IT’S a season where enjoyable moments have been few and far between for Cork City, but hope springs eternal with the advent of European football.
Luxembourg’s Progrès Niederkorn are the visitors to Turner’s Cross tonight as City look to lay down a marker in the Europa League first qualifying round first leg. Head coach John Cotter will take charge for a continental tie for the first time, but while it’s a precious moment for him, he is aware of the greater importance.
“It’s a great opportunity,” he says, “but not just games like this, every week it’s a proud moment for me to be going over and doing that.
“When I first took over, I said I’d been coming here since I was a kid with my dad, European games are always special at Turner’s Cross, it creates an atmosphere around the city.
“But I wouldn’t be thinking about myself in this, it’s about getting the players ready and ensuring the supporters come to back the players.
“We’ll be trying to give the supporters something to cheer about, the fans have been phenomenal and they should never underestimate the role they play or the impact it has on the players, especially when it seems like they’re tiring, it gives them that extra bit.”
City haven’t had a win in six SSE Airtricity League Premier Division games, though the scoreless draws with Finn Harps and Bohemians in their previous two games were indicative of an improvement, with greater defensive solidity displayed.
Cotter doesn’t think the Europe was a distraction, though.
“To be fair, we didn’t speak about Thursday until Saturday morning, none of us had mentioned it,” he says.
“Obviously, the performance Friday night was good and training has been very good from there. Fellas are bursting for it now and everyone came in Wednesday really looking forward to getting going and putting in another good performance in front of our own supporters.”
While there is a chunk of the City side who will be experiencing European football for the first time, Cotter believes there are enough players in the team who can impart their wisdom.
“You still have Conor Mac [McCarthy], who has featured in Europe, you still have Seán McLoughlin, Garry Buckley, Gearóid [Morrissey], Conor McCormack, Alan Bennett has huge experience, Karl Sheppard, Mark McNulty, all these guys have been around,” he says.
“The knowledge they can pass on to the players, on and off the pitch, during the game and in training, is great.
“The only way you can get experience is by playing, anyway.
“We’ll do our work and we’ve done a lot of it already, so we’ll be well-prepared.”
One of those making his European bow is Colm Horgan.
“I’m really looking forward to it,” he says.
“It’s my first opportunity to actually play in European football, it should be a great experience.
“It’s something worth being excited for and I don’t think there’s anything wrong with that.
“Obviously, we had to get through Friday first and I thought it was a good performance there. After that, we could just set our sights on Thursday.”
What does the Galwegian think will be different compared to domestic football?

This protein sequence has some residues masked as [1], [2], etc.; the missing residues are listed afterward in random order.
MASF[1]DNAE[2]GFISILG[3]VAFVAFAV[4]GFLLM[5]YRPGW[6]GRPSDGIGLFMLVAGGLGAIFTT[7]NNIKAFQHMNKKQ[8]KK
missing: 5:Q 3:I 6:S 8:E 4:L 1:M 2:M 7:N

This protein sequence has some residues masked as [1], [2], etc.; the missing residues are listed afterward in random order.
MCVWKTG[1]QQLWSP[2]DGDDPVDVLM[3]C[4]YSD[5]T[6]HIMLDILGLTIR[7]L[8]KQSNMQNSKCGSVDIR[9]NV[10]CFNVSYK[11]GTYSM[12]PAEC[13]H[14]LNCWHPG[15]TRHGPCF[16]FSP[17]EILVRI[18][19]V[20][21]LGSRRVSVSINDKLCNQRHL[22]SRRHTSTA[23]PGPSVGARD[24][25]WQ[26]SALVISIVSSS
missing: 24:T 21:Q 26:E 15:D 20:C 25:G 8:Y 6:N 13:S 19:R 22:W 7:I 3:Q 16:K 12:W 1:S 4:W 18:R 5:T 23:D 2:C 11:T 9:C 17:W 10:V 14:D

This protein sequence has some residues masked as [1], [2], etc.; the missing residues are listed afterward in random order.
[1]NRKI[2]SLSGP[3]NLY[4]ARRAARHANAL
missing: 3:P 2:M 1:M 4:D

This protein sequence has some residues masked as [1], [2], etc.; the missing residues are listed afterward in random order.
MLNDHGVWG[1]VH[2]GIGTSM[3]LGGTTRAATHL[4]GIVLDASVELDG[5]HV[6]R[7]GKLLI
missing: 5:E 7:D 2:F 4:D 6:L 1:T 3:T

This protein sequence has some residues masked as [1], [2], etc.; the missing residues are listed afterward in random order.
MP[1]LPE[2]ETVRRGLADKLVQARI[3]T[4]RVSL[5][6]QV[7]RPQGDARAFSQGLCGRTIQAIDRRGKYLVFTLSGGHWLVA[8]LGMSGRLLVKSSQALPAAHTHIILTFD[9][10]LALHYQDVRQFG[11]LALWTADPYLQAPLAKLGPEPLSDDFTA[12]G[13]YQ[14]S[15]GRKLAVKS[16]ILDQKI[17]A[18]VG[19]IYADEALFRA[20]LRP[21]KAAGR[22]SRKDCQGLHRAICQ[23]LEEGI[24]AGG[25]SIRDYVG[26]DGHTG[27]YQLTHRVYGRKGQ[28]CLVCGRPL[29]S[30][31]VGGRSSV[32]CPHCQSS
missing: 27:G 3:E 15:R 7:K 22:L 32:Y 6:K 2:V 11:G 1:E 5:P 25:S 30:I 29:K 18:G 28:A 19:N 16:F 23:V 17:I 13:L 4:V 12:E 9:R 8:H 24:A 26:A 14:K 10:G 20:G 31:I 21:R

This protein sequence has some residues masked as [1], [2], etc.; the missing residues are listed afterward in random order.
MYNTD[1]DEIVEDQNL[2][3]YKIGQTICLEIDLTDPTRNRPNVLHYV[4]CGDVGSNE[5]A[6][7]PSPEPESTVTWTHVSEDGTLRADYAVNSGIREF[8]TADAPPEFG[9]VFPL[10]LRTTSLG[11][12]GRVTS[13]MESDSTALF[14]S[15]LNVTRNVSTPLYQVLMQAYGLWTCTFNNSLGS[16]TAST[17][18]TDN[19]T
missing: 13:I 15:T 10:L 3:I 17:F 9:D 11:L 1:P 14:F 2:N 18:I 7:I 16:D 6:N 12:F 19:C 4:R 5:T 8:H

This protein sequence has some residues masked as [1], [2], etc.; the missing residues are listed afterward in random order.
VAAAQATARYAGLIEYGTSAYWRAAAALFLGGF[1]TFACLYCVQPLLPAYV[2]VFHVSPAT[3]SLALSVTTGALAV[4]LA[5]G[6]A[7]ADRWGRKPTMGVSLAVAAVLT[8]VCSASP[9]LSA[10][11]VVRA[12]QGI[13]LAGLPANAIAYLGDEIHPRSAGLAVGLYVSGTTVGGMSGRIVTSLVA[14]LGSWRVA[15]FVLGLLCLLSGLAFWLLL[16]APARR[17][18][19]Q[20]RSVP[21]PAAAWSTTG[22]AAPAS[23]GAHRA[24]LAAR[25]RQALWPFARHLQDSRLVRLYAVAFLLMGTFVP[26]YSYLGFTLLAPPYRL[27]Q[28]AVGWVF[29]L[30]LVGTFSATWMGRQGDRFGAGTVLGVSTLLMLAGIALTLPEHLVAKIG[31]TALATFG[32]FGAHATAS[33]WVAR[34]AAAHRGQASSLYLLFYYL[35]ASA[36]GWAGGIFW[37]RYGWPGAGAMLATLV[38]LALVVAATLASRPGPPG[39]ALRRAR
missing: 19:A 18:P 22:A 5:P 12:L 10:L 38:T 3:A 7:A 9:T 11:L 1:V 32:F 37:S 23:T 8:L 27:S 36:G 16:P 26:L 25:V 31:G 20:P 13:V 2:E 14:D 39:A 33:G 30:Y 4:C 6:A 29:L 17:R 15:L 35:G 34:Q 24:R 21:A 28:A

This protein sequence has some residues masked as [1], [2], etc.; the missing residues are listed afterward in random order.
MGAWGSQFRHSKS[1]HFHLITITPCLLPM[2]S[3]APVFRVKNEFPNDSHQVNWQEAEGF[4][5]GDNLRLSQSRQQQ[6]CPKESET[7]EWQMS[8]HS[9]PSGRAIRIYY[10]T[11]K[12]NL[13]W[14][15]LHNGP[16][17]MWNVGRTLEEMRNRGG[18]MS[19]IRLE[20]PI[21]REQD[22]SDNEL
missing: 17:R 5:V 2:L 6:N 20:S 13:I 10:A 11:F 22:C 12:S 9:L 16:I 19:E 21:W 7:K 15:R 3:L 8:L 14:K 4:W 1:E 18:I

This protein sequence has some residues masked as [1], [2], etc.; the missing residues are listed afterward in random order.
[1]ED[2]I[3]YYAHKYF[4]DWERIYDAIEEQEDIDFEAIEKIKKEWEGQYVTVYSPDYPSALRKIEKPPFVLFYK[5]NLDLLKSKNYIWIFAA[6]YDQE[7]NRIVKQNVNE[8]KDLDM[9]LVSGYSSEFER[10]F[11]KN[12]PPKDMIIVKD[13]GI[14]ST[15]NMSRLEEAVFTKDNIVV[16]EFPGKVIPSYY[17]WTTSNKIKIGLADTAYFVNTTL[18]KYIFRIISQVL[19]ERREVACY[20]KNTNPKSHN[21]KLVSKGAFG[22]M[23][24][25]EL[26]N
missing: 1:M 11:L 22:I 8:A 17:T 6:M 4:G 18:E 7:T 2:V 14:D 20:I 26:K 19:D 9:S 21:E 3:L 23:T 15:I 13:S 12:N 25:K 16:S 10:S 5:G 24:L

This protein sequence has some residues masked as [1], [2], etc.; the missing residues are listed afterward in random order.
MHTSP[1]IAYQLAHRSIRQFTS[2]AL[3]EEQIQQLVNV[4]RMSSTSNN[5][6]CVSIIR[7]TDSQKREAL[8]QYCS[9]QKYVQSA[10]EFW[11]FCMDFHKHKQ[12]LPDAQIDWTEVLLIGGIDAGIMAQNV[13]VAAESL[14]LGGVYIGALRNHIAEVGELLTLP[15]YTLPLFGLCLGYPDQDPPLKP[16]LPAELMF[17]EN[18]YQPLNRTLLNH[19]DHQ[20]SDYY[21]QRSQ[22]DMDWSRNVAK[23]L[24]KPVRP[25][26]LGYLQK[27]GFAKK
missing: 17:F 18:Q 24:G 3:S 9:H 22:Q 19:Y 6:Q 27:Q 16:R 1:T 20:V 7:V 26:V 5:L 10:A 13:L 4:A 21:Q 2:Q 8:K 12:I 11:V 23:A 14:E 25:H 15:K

“I expect it to be a lot more technical,” he says.
“From what I hear, teams feel each other out first and foremost. The first 20 minutes is kind of like a boxing match, finding your range, and then after that it kind of gets into gear.
“I’m expecting something like that but you never know, every game is different.”
Last year, injury ruled Horgan out of the games against Legia Warsaw in the Champions League and Rosenborg in the Europa League.
“Those kinds of games and the cup run and the important league games are the ones that really hit home most,” he says.
“Every game you’re sitting up there is difficult to watch when you’re not available but definitely the Legia and Rosenborg games would have been great to be available for.
“Not to say I would have played in either of them but to be available for selection would have been unbelievable.”
Having recovered from another injury this season, Horgan has regained his place in the team and the last two games have seen him operate as a wing-back in a 3-5-2 rather than as a conventional right-back.
“Yeah, I probably should have had a goal or two the last day,” he says, “I had a bit of a blood-rush to the head when I had that volley against Bohs — I saw myself dinking the ’keeper but I blasted the ball over the bar.
“It’s definitely an enjoyable role, you get forward a lot more and get in attacking crosses at the back stick. It’s tiring but it’s good.”
While goals have been hard to come by for City this season, Horgan feels that the most important thing is to defend well in the home leg.
“We could draw nil-all at home and then draw one-all away and go through,” he says.
“We go out every game to try to win and to score as many goals as possible. In the last two games, it wasn’t to be but that wasn’t through a lack of trying, I don’t think anyone at the games would have said that.
“Hopefully now we can take our chances on Thursday and take a lead to Luxembourg but it’s going to be a tough game.”
Should they get through, they would probably be playing Scottish side Rangers, but Horgan isn’t getting ahead of himself.
“It’s been mentioned,” he says, “not around the dressing room but I’ve had people saying it to me.
“There’s no point saying it ourselves unless we actually do the business. We just have to take it one game at a time.”